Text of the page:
16. Health transformation project and defensive medicine practice among neurosurgeons in Turkey

    OpenAIRE

    Solaroğlu, İhsan; Yeter, H. Gökçe; Metin, M. Mert; Keleş, Güven Evren; İzci, Yusuf

    2014-01-01

    Background: The term ""Defensive'' medicine was coined in the early 19709s and has been an important topic of scientific investigation and professional debate ever since. Objective: The aim of this study was to investigate the characteristics of defensive medicine, its reasons, and the extent to which it is practiced in the Turkish health care system. This is the first national survey to study the practice of defensive medicine among neurosurgeons in Turkey. Methods: The present cro...

  17. Contextual determinants of health behaviours in an aboriginal community in Canada: pilot project

    Directory of Open Access Journals (Sweden)

    Joseph Pamela

    2012-11-01

    Full Text Available Abstract Background Rapid change in food intake, physical activity, and tobacco use in recent decades have contributed to the soaring rates of obesity, type 2 diabetes and cardiovascular disease (CVD in Aboriginal populations living in Canada. The nature and influence of contextual factors on Aboriginal health behaviours are not well characterized. Methods To describe the contextual determinants of health behaviours associated with cardiovascular risk factors on the Six Nations reserve, including the built environment, access and affordability of healthy foods, and the use of tobacco. In this cross-sectional study, 63 adults from the Six Nations Reserve completed the modified Neighbourhood Environment Walkability Scale (NEWS, questionnaire assessing food access and availability, tobacco pricing and availability, and the Environmental Profile of Community Health (EPOCH tool. Results The structured environment of Six Nations Reserve scored low for walkability, street connectivity, aesthetics, safety, and access to walking and cycling facilities. All participants purchased groceries off-reserve, although fresh fruits and vegetables were reported to be available and affordable both on and off-reserve. On average $151/week is spent on groceries per family. Ninety percent of individuals report tobacco use is a problem in the community. Tobacco is easily accessible for children and youth, and only three percent of community members would accept increased tobacco taxation as a strategy to reduce tobacco access. Conclusions The built environment, access and affordability of healthy food and tobacco on the Six Nations Reserve are not perceived favourably. Modification of these contextual factors described here may reduce adverse health behaviours in the community.

  18. Performance Estimation of Networked Business Models: Case Study on a Finnish eHealth Service Project

    OpenAIRE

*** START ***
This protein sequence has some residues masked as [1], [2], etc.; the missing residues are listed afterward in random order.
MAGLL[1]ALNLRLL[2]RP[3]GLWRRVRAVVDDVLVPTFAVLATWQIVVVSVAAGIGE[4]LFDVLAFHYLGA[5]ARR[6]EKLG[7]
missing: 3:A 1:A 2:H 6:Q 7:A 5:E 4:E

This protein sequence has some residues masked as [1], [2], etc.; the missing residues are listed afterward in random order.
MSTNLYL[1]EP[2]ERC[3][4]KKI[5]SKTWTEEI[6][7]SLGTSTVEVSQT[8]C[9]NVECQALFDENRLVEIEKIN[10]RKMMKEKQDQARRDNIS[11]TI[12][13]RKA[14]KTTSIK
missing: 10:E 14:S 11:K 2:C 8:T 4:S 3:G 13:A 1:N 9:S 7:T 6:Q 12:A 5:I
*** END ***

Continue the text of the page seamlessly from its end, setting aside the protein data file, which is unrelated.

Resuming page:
Marikka Heikkilä; Sam Solaimani; Aki Soudunsaari; Mila Hakanen; Leni Kuivaniemi; Mari Suoranta

    2014-01-01

    Purpose: The objective of this paper is to propose and demonstrate a framework for estimating performance in a networked business model. Design/methodology/approach: Our approach is design science, utilising action research in studying a case of four independent firms in Health & Wellbeing sector aiming to jointly provide a new service for business and private customers. The duration of the research study is 3 years. Findings: We propose that a balanced set of performance indicators...

  19. The sustainability of donor funded projects in the health sector / T. Mitchell

    OpenAIRE

    Mitchell, Therese

    2013-01-01

    The need for donor funding has increased significantly over the last decade. Without donor funding millions of people wouldn’t be alive today. Thanks either to research finding a cure, successful treatment, funds donated for food, aid toward building infrastructure, or giving people the opportunity to further their education. Donor funding thus facilitates a better future. A literature review was conducted to give background on the health sector and how these funds were distributed, ethical c...

  20. Normal Microbial Flora effect on Human Health and Human Microbiome Project

    Directory of Open Access Journals (Sweden)

    Taylan Bozok

    2014-06-01

    Full Text Available Presence of microorganisms that we share our body has been an already known fact. However, changes in our way of life and particularly new molecular compounds we encounter, cause several effects on microorganisms. Recently developed new generation sequencing techniques, allow detailed analysis of the changes in these microbial communities. Recent studies indicate that, these communities of microorganisms have more impact than predicted on human health. [Archives Medical Review Journal 2014; 23(3.000: 420-423